NEW YORK (Reuters) - Wikipedia, the popular community-edited online encyclopedia, will black out its English-language site for 24 hours to seek support against proposed U.S. anti-piracy legislation that Wikipedia founder Jimmy Wales said threatens the future of the Internet.
The service will be the highest profile name to join a growing campaign starting at midnight Eastern Time on Wednesday that will see it black out its page so that visitors will only see information about the controversial Stop Online Piracy Act (SOPA) and the Protect Intellectual Property Act (PIPA).
The information will urge Wikipedia readers to contact their local congressman to vote against the bills. Other smaller sites leading the campaign include Reddit.com and Cheezeburger.
"This is a quite clumsily drafted legislation which is dangerous for an open Internet," said Wales in an interview.
The decision to black out the site was decided by voting within the Wikipedia community of writers and editors who manage the free service, Wales said. The English language Wikipedia receives more than 25 million average daily visitors from around the world, according to comScore data.
The bills pit technology companies like Google Inc and Facebook against the bill's supporters, including Hollywood studios and music labels, which say the legislation is needed to protect intellectual property and jobs.
The SOPA legislation under consideration in the House of Representatives aims to crack down on online sales of pirated American movies, music or other goods by forcing Internet companies to block access to foreign sites offering material that violates U.S. copyright laws. Supporters argue the bill is unlikely to have an impact on U.S.-based websites.
U.S. advertising networks could also be required to stop online ads, and search engines would be barred from directly linking to websites found to be distributing pirated goods.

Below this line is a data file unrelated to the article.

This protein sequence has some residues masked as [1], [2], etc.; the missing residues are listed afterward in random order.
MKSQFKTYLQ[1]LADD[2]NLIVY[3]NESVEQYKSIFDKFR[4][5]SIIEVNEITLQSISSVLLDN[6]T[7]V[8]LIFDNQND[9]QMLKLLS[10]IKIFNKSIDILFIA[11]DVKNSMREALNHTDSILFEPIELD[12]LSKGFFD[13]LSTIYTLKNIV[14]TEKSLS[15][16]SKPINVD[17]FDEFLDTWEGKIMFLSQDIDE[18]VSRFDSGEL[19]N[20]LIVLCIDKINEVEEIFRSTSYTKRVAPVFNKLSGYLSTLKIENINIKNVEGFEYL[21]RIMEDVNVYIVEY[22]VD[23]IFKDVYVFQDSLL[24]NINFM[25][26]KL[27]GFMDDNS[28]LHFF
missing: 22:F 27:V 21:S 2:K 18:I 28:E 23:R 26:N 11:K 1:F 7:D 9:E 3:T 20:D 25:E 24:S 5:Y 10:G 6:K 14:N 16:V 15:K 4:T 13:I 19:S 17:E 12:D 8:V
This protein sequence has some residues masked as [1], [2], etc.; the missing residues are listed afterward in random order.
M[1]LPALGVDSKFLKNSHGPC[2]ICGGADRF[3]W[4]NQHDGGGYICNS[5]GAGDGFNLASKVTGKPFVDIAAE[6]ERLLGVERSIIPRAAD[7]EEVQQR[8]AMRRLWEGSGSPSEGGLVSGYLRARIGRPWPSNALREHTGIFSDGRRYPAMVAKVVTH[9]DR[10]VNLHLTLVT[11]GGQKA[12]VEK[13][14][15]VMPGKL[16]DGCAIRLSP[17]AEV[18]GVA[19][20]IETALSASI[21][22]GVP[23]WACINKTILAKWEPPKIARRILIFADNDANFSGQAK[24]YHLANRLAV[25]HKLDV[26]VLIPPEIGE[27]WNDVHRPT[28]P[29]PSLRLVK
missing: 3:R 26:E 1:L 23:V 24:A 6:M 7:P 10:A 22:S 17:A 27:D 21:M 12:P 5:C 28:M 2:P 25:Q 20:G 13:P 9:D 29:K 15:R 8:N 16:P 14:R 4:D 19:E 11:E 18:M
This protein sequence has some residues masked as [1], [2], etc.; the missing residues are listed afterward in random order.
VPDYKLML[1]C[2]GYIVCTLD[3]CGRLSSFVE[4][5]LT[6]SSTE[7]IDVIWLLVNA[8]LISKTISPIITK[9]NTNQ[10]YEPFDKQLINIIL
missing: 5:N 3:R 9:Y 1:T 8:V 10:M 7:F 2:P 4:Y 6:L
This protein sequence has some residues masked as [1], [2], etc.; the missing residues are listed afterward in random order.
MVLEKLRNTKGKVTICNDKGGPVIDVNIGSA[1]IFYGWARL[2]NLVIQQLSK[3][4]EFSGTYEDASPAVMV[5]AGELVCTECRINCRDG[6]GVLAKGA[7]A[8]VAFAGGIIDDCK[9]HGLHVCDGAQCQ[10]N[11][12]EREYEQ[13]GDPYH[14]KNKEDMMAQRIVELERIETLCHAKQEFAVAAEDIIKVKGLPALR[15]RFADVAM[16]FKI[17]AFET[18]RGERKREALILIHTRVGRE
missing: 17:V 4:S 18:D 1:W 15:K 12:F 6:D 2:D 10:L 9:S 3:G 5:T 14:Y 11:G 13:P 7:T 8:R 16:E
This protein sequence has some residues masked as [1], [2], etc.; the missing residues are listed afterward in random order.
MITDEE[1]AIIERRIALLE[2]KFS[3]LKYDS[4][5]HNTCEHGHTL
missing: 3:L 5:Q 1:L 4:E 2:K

Google has repeatedly said the bill goes too far and could hurt investment. Along with other Internet companies such as Yahoo, Facebook, Twitter and eBay, it has run advertisements in major newspapers urging Washington lawmakers to rethink their approach.
White House officials raised concerns on Saturday about SOPA saying they believe it could make businesses on the Internet vulnerable to litigation and harm legal activity and free speech.
"We're happy to see opposition is building and that the White House has started to pay attention," said Wales.
News of the White House's comments prompted a prominent supporter of the bill News Corp Chief Executive Rupert Murdoch to slam the Obama administration.
"So Obama has thrown in his lot with Silicon Valley paymasters who threaten all software creators with piracy, plain thievery," he posted on his personal Twitter account Saturday. News Corp owns a vast array of media properties from Fox TV, the Wall Street Journal to Twentieth Century Fox studios.
Wales said the bill in its current form was too broad and could make it difficult for a site like Wikipedia, which he said relies on open exchange of information. He said the bill also places the burden of proof on the distributor of content in the case of any dispute over copyright ownership.
"I do think copyright holders have legitimate issues, but there are ways of approaching the issue that don't involve censorship," Wales said.
(Reporting By Yinka Adegoke; Editing by Steve Orlofsky)